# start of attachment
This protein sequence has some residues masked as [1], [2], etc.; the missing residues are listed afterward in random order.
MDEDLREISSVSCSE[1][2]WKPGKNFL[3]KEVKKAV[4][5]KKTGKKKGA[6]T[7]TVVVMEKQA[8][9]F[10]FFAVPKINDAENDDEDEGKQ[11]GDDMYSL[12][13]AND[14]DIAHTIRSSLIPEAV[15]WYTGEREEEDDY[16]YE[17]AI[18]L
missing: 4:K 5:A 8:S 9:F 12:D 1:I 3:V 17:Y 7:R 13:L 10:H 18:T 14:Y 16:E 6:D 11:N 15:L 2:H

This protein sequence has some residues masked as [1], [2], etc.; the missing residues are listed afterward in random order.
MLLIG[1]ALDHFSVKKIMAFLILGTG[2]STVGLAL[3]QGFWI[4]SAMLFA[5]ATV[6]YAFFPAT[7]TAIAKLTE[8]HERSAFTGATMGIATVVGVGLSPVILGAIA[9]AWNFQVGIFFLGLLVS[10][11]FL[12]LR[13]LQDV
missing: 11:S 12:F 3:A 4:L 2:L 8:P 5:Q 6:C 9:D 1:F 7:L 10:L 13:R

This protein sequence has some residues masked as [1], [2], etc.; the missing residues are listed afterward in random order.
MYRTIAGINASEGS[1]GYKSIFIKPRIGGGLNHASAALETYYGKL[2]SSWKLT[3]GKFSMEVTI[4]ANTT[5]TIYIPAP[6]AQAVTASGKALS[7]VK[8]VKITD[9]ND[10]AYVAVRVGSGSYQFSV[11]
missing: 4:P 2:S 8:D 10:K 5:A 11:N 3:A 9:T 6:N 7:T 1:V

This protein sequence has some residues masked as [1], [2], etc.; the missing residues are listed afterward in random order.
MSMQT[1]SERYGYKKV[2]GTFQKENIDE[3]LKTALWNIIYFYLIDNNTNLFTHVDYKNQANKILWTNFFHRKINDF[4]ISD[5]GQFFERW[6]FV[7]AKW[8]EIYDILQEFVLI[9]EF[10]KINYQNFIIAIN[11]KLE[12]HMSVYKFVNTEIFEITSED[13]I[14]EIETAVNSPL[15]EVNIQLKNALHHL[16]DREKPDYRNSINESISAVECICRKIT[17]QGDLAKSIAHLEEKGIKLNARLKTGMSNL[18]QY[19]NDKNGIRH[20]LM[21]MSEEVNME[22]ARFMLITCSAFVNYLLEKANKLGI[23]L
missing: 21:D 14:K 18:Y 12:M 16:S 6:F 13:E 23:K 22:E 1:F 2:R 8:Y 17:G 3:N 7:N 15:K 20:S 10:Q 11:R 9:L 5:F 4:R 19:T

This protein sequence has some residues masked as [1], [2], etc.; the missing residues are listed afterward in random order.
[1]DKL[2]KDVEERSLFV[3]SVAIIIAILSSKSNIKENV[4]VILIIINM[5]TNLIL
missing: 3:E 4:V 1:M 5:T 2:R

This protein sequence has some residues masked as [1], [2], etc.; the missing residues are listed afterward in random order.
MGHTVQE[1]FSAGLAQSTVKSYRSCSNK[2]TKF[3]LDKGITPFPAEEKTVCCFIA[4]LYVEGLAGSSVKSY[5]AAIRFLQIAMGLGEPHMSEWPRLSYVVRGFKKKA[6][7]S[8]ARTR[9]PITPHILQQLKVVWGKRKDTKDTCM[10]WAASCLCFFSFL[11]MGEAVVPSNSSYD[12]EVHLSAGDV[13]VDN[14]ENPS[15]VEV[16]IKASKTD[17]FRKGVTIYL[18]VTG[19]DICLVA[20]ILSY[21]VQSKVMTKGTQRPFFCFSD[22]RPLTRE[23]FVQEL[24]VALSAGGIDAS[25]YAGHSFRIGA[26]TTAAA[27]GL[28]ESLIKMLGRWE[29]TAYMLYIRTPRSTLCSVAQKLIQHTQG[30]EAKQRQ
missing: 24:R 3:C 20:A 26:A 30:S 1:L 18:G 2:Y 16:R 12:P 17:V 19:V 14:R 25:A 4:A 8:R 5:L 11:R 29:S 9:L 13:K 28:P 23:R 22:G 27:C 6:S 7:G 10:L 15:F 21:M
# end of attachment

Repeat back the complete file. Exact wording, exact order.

This protein sequence has some residues masked as [1], [2], etc.; the missing residues are listed afterward in random order.
MDEDLREISSVSCSE[1][2]WKPGKNFL[3]KEVKKAV[4][5]KKTGKKKGA[6]T[7]TVVVMEKQA[8][9]F[10]FFAVPKINDAENDDEDEGKQ[11]GDDMYSL[12][13]AND[14]DIAHTIRSSLIPEAV[15]WYTGEREEEDDY[16]YE[17]AI[18]L
missing: 4:K 5:A 8:S 9:F 12:D 1:I 3:V 17:Y 7:R 13:L 10:H 18:T 14:Y 16:E 6:D 11:N 15:L 2:H

This protein sequence has some residues masked as [1], [2], etc.; the missing residues are listed afterward in random order.
MLLIG[1]ALDHFSVKKIMAFLILGTG[2]STVGLAL[3]QGFWI[4]SAMLFA[5]ATV[6]YAFFPAT[7]TAIAKLTE[8]HERSAFTGATMGIATVVGVGLSPVILGAIA[9]AWNFQVGIFFLGLLVS[10][11]FL[12]LR[13]LQDV
missing: 11:S 12:F 3:A 4:L 2:L 8:P 5:Q 6:C 9:D 1:F 7:L 10:L 13:R

This protein sequence has some residues masked as [1], [2], etc.; the missing residues are listed afterward in random order.
MYRTIAGINASEGS[1]GYKSIFIKPRIGGGLNHASAALETYYGKL[2]SSWKLT[3]GKFSMEVTI[4]ANTT[5]TIYIPAP[6]AQAVTASGKALS[7]VK[8]VKITD[9]ND[10]AYVAVRVGSGSYQFSV[11]
missing: 4:P 2:S 8:D 10:K 5:A 11:N 3:A 9:T 6:N 7:T 1:V

This protein sequence has some residues masked as [1], [2], etc.; the missing residues are listed afterward in random order.
MSMQT[1]SERYGYKKV[2]GTFQKENIDE[3]LKTALWNIIYFYLIDNNTNLFTHVDYKNQANKILWTNFFHRKINDF[4]ISD[5]GQFFERW[6]FV[7]AKW[8]EIYDILQEFVLI[9]EF[10]KINYQNFIIAIN[11]KLE[12]HMSVYKFVNTEIFEITSED[13]I[14]EIETAVNSPL[15]EVNIQLKNALHHL[16]DREKPDYRNSINESISAVECICRKIT[17]QGDLAKSIAHLEEKGIKLNARLKTGMSNL[18]QY[19]NDKNGIRH[20]LM[21]MSEEVNME[22]ARFMLITCSAFVNYLLEKANKLGI[23]L
missing: 21:D 14:K 18:Y 12:M 16:S 6:F 13:E 23:K 22:E 1:F 2:R 8:Y 17:G 3:N 7:N 15:K 20:S 10:Q 11:R 9:L 5:F 4:R 19:T

This protein sequence has some residues masked as [1], [2], etc.; the missing residues are listed afterward in random order.
[1]DKL[2]KDVEERSLFV[3]SVAIIIAILSSKSNIKENV[4]VILIIINM[5]TNLIL
missing: 3:E 4:V 1:M 5:T 2:R

This protein sequence has some residues masked as [1], [2], etc.; the missing residues are listed afterward in random order.
MGHTVQE[1]FSAGLAQSTVKSYRSCSNK[2]TKF[3]LDKGITPFPAEEKTVCCFIA[4]LYVEGLAGSSVKSY[5]AAIRFLQIAMGLGEPHMSEWPRLSYVVRGFKKKA[6][7]S[8]ARTR[9]PITPHILQQLKVVWGKRKDTKDTCM[10]WAASCLCFFSFL[11]MGEAVVPSNSSYD[12]EVHLSAGDV[13]VDN[14]ENPS[15]VEV[16]IKASKTD[17]FRKGVTIYL[18]VTG[19]DICLVA[20]ILSY[21]VQSKVMTKGTQRPFFCFSD[22]RPLTRE[23]FVQEL[24]VALSAGGIDAS[25]YAGHSFRIGA[26]TTAAA[27]GL[28]ESLIKMLGRWE[29]TAYMLYIRTPRSTLCSVAQKLIQHTQG[30]EAKQRQ
missing: 24:R 3:C 20:A 26:A 30:S 1:L 18:G 2:Y 16:R 12:P 17:V 19:V 14:R 25:A 4:A 8:R 5:L 11:R 29:S 9:L 13:K 28:P 23:R 22:G 27:C 6:S 7:G 10:L 15:F 21:M